POLITI: GIANTS' TOM COUGHLIN BEATS JETS' REX RYAN BUT DOESN'T NEED TO SAY SO
"This was a victory for the Giants’
way of doing business, and the man who embodies that better than anyone limped
off the field today with a throbbing left leg and a head held high.
Tom Coughlin loves to quote military leaders, and in his finest moment this
season, he even looked like a general returning from the battlefield. A nasty
collision left him hobbled, but after watching his team shut up its loudmouth
neighbors with a
29-14 victory, he couldn’t stop smiling.
“Never better!” he practically yelled when asked how he was feeling. “Thanks
That was as close as Coughlin would come to gloating late this afternoon, but
if anyone deserved to pound his chest, it was him. His team was the best in this
corner of the NFL world, by a mile, in the one game it mattered. His team was
hungrier, better prepared and more focused in a season-on-the-brink matchup with
Rex Ryan did the talking. Coughlin did the winning. Did he have any message
for the rival coach — the Patrick Ewing of football coaches when it comes to
undelivered guarantees — who did everything but set his résumé on fire in the
days leading up to this one?
“We won the game,” Coughlin said. “That’s the statement.”
There will be more statements in days and weeks to come, and that likely
includes one from the Giants announcing a contract extension for their head
coach. Owner John Mara wasn’t going there today, because he said it would “just
lead to more speculation.” But the look on his face said everything.
The Jets had classlessly covered up the Giants three Super Bowl murals with
black curtains, but Mara was beaming like they had just won a fourth. They get
to host the Cowboys with a division title on the line next week, and maybe
Mara’s mood will change if the Giants get their doors blown off.
That’s not likely — and Coughlin, for what he’s done to hold this team
together, deserves to come back. He’s taken an undermanned, injury-riddled team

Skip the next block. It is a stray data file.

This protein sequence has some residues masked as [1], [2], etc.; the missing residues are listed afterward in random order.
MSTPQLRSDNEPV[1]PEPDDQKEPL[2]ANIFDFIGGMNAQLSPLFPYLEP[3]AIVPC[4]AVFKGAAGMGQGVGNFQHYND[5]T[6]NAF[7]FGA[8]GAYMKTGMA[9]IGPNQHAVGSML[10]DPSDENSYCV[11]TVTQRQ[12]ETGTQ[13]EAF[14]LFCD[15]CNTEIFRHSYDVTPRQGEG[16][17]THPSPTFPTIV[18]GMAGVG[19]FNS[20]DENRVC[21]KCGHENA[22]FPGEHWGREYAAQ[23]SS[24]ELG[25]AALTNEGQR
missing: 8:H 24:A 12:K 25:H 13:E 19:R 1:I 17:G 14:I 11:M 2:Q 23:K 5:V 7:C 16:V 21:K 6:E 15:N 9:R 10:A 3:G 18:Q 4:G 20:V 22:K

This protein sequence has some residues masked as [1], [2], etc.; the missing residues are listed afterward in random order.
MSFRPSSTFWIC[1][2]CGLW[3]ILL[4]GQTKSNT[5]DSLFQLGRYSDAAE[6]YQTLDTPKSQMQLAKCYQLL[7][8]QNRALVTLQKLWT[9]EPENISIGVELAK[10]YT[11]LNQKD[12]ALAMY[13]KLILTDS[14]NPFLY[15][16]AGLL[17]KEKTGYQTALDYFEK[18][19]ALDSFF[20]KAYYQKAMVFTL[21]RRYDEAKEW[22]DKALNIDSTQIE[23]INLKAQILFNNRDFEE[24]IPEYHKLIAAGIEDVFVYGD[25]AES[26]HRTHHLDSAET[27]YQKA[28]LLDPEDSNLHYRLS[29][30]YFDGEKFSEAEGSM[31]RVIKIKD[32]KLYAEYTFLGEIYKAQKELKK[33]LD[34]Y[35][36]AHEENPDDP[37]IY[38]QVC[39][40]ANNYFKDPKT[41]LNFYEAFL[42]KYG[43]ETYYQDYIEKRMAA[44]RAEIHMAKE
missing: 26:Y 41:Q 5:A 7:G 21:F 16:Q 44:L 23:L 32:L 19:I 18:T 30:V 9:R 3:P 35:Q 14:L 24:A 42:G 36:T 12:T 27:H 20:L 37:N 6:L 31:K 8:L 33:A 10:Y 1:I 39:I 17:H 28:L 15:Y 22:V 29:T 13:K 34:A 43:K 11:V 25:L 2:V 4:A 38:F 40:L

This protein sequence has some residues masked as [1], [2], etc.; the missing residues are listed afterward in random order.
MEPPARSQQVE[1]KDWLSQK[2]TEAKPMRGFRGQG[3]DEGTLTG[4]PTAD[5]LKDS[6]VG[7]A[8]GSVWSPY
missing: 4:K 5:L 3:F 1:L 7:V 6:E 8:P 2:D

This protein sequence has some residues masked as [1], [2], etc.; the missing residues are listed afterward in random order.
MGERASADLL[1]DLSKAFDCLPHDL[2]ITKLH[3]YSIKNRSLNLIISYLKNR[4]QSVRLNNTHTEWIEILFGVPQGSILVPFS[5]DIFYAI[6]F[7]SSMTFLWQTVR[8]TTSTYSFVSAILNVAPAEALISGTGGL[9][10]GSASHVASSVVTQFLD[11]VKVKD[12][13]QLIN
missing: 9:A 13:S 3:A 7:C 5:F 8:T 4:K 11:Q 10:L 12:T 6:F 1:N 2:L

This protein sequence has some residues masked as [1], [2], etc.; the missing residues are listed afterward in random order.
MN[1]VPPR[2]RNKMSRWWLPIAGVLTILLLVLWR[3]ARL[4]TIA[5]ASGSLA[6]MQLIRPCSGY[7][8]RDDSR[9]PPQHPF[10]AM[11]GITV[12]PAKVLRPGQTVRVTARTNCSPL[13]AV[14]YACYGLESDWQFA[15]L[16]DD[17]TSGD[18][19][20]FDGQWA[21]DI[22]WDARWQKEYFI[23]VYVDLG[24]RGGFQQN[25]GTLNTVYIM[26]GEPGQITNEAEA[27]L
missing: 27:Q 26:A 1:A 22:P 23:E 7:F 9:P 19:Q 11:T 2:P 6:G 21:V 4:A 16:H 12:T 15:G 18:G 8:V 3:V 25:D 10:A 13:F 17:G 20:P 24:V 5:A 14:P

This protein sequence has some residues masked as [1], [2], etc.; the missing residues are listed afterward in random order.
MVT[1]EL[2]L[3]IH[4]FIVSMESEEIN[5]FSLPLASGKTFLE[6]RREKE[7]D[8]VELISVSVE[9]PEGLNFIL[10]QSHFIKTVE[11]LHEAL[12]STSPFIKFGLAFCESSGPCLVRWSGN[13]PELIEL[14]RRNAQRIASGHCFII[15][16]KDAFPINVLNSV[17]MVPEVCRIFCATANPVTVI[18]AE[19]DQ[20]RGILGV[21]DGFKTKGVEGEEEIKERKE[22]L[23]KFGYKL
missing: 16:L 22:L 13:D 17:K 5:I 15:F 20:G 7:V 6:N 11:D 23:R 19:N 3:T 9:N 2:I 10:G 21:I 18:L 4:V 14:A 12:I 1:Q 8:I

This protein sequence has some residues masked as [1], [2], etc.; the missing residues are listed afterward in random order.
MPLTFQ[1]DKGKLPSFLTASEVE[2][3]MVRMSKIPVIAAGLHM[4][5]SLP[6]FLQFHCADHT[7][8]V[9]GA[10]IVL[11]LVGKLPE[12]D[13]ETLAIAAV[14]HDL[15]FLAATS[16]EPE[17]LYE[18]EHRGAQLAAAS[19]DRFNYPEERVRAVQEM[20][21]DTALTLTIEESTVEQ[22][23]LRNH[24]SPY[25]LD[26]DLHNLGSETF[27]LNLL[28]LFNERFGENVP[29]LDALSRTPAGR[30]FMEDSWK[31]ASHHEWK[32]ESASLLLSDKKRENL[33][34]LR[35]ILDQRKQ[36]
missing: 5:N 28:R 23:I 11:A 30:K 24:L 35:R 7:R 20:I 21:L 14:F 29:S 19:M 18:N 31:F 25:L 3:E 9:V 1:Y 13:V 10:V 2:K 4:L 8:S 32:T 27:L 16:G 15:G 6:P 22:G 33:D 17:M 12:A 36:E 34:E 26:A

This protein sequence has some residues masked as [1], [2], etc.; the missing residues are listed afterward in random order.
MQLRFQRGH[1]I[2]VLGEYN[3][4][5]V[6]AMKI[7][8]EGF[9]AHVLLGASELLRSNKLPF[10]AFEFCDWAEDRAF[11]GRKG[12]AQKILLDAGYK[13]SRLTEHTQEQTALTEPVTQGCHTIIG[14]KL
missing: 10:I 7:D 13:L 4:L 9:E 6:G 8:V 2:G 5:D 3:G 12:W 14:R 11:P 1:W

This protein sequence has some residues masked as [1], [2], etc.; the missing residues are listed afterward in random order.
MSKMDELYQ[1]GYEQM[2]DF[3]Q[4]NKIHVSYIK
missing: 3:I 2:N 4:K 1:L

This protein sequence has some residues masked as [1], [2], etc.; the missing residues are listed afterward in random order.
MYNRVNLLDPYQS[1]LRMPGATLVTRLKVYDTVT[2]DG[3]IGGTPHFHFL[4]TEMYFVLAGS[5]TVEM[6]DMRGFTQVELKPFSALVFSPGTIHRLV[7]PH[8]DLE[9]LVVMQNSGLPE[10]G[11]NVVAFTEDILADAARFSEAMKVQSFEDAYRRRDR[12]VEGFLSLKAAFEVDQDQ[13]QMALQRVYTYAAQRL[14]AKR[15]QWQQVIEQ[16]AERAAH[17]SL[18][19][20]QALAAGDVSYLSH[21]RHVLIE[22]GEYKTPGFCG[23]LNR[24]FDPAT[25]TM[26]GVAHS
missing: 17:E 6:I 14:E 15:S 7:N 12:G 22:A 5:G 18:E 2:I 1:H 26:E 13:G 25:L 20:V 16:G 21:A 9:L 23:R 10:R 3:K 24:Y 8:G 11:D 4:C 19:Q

to within a victory of the postseason, and it certainly doesn’t hurt that he
ripped the tent off the circus act that shares MetLife Stadium.
“What do you think? It does,” Mara said when asked if this victory means more
to him. “Given everything that was at stake, given all the noise coming out of
Florham Park, yes it does.”
Plenty of that noise, it should be noted, came from East Rutherford, too,
including in the aftermath of this game. Brandon Jacobs couldn’t stop himself
from running up to Ryan and yelling “time to shut up, fat boy” — the coach had
to be pulled away from the running back — an unnecessary gesture even if, well,
None of the noise came from Coughlin. It was Ryan who couldn’t help himself,
behaving like a chef expecting a four-star review before the salad was served.
“Certainly we were the better team in (my) first two years,” Ryan said. “We made
the playoffs, went to the championship game. To say a team’s better than you
that never went to the playoffs is ridiculous.”
Just one problem, Rex: Coughlin never said that. He never said anything close
to that. In that way, this was more than a victory for the Giants. It was a
victory for the old-school way of conducting yourself as a head coach. It was
victory for class.
Ryan was supposed to be the master motivator, the one who bragged about his
ice-cream socials with the offense each week. Coughlin was supposed to be the
guy his players tuned out, the clock-watching dinosaur pushing these gym-teacher
concepts like “accountability” and “teamwork.”
Nothing the Jets said was tacked onto some bulletin board, but that doesn’t
mean Coughlin didn’t motivate. Justin Tuck gushed about the way Coughlin pulled
him aside during the week, asking him if everything was okay in his private life
and then made a simple request.
“He asked me to give him what I had,” Tuck said, and of course, the defensive
lineman gave everything in his finest game of the season. The Giants defensive
front was all over quarterback Mark Sanchez, who’ll be an easy target as the
Jets pick up the pieces here.
But no one should forget this: Sanchez dropped back to throw 59 times. That’s
on the coaching staff. Maybe it’ll lead to Ryan firing offensive coordinator
Brian Schottenheimer, but some of the blame has to come back to the man in
Ryan spent another offseason making promises he couldn’t keep, talking about
the Super Bowl he was going to win. Imagine how Coughlin felt when he showed up
at his stadium today and saw the mural for the one he did win covered up with a
Of course, that’s the beauty of Coughlin. We’ll have to imagine. “I won’t
mention what I thought,” he said, handling himself in victory the way he did
before kickoff. With his head held high. With class."